This is Windows telling you that AxCrypt (acting as ‘you’) does not have permissions to the folder or the file in question. This can be caused by many things, but they are not AxCrypt-related. If you have moved the disk from another Windows-computer or if you have re-installed Windows you may need to “take ownership”. If you have encrypted the files/folder also with Windows EFS (Encrypting File System) *and* moved the files or re-installed Windows, you need to decrypt them in the original Windows or using backed up recovery certificates. Use Google to find out more about the mentioned situations. It is likely you cannot copy and/or delete the file without AxCrypt directly from Windows Explorer either – thus not an AxCrypt-related issue.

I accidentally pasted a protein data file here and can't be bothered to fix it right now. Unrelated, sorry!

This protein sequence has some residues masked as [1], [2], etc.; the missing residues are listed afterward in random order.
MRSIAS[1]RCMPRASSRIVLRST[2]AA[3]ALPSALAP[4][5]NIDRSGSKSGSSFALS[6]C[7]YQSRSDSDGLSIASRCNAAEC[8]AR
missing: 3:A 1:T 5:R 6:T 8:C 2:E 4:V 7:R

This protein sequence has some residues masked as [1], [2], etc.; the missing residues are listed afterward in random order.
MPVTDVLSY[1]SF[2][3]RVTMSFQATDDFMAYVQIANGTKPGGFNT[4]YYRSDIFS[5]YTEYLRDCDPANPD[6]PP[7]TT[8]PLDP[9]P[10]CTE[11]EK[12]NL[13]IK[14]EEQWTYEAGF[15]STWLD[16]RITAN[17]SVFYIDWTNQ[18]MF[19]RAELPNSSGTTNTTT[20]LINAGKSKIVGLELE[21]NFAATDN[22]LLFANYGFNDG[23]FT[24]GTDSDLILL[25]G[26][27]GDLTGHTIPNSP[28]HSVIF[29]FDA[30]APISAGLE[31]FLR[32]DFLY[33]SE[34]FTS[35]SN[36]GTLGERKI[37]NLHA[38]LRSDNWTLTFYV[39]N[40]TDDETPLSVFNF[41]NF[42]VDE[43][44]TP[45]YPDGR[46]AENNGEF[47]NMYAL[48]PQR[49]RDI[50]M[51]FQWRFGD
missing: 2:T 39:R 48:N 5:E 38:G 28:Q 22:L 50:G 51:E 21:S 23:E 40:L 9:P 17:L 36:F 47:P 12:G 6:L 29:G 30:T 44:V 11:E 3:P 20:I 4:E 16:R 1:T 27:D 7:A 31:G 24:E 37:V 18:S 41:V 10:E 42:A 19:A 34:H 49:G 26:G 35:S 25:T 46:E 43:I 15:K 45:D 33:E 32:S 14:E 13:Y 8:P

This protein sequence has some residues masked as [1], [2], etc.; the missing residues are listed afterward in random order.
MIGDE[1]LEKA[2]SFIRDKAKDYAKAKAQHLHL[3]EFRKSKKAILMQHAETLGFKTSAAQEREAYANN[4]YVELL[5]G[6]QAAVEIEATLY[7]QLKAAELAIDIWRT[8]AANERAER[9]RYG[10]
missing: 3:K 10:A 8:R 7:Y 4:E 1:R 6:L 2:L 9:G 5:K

Are you really sure it’s not EFS? Can you send a screen shot of such a file in Windows Explorer? Or check properties and ensure that the “Encrypt Contents to Secure Data” is *not* checked? Note that the way EFS-files are distinguished has changed in Windows 10 – now it’s a little small padlock icon overlay, before the text of the file name was in green text.
The situation with Dual Boot you describe is a typical scenario where this will happen if it’s EFS-encrypted in Windows 10 and you then try to access them in Windows 7.